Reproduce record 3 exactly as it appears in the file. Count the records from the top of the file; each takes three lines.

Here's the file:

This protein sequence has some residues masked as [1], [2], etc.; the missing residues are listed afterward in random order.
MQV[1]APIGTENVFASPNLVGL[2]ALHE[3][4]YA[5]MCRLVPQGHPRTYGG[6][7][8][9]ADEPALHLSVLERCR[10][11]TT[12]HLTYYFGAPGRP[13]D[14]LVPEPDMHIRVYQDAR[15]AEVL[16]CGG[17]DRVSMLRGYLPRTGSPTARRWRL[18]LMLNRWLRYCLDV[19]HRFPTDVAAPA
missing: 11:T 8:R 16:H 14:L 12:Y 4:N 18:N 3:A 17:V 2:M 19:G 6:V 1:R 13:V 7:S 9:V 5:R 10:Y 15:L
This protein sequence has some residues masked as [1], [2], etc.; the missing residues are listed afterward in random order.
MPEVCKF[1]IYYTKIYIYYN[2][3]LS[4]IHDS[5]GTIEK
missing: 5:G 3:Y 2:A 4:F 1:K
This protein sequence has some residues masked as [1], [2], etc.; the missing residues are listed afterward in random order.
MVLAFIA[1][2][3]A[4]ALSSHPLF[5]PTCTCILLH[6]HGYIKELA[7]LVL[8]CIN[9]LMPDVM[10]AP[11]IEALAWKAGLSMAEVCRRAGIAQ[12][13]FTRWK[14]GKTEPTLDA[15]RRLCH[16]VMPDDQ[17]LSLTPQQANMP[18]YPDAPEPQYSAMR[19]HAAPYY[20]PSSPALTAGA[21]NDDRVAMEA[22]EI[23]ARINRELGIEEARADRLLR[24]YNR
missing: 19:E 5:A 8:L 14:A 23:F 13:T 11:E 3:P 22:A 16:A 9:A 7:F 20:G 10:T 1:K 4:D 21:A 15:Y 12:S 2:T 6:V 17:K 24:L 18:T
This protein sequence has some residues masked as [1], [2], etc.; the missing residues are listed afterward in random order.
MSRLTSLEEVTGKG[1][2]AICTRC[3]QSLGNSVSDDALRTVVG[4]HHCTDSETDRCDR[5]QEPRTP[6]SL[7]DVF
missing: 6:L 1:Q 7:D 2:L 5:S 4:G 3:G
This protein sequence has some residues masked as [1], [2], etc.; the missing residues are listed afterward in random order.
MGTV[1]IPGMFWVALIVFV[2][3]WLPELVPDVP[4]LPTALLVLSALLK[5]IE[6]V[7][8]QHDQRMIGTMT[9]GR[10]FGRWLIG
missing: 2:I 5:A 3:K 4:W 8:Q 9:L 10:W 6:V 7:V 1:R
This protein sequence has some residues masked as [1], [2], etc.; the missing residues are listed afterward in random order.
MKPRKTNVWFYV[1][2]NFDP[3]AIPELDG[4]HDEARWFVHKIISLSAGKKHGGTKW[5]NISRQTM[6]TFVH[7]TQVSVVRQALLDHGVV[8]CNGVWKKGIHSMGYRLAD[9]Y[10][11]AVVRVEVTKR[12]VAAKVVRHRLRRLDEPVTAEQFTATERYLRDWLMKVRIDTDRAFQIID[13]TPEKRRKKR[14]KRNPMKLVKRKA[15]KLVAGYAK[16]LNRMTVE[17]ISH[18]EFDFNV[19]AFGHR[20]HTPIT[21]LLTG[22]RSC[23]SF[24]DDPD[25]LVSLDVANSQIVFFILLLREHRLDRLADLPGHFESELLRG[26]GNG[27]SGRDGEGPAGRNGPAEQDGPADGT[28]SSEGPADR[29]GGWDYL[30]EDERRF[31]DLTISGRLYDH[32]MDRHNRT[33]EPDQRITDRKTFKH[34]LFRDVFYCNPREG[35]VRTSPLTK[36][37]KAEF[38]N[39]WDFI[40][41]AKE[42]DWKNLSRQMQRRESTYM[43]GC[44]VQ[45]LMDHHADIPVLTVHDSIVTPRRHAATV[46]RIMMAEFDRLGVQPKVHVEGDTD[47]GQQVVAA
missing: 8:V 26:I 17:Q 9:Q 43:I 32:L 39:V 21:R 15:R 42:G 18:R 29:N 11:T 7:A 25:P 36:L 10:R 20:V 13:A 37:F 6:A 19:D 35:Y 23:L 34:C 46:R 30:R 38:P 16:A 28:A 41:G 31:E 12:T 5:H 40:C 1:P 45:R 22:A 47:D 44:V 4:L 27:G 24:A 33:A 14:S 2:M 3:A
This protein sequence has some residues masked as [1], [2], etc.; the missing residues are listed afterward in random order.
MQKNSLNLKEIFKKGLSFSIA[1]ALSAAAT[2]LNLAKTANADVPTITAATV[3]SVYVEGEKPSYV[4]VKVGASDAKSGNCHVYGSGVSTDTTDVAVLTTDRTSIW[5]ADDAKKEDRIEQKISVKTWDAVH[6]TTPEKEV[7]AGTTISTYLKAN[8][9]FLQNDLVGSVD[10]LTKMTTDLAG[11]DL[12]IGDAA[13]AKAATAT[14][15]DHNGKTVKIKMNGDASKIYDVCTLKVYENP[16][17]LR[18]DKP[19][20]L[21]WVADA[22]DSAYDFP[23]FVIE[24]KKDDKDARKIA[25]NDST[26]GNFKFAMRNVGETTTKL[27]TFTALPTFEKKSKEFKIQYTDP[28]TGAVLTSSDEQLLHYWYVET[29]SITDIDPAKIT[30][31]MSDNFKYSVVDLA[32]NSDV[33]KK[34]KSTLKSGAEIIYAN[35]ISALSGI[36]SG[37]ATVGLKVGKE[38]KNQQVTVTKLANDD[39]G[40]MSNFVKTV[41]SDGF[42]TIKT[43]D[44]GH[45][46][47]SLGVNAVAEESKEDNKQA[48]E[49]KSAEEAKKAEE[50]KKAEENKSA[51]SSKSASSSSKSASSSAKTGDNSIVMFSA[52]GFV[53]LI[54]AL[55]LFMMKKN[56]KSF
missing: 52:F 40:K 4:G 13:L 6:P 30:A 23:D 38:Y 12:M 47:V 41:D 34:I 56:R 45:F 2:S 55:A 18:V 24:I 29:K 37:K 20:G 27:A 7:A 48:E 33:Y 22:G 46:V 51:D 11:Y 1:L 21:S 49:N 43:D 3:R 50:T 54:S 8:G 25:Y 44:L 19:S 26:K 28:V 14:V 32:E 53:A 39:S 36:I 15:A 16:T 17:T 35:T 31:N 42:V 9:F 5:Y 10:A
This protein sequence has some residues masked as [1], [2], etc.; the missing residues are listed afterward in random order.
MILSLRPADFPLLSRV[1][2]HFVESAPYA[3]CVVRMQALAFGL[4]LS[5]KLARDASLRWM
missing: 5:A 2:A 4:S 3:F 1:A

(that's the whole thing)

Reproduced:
This protein sequence has some residues masked as [1], [2], etc.; the missing residues are listed afterward in random order.
MVLAFIA[1][2][3]A[4]ALSSHPLF[5]PTCTCILLH[6]HGYIKELA[7]LVL[8]CIN[9]LMPDVM[10]AP[11]IEALAWKAGLSMAEVCRRAGIAQ[12][13]FTRWK[14]GKTEPTLDA[15]RRLCH[16]VMPDDQ[17]LSLTPQQANMP[18]YPDAPEPQYSAMR[19]HAAPYY[20]PSSPALTAGA[21]NDDRVAMEA[22]EI[23]ARINRELGIEEARADRLLR[24]YNR
missing: 19:E 5:A 8:L 14:A 23:F 13:T 11:E 3:P 22:A 16:A 9:A 7:F 20:G 10:T 1:K 4:D 21:A 15:Y 12:S 2:T 6:V 17:K 24:L 18:T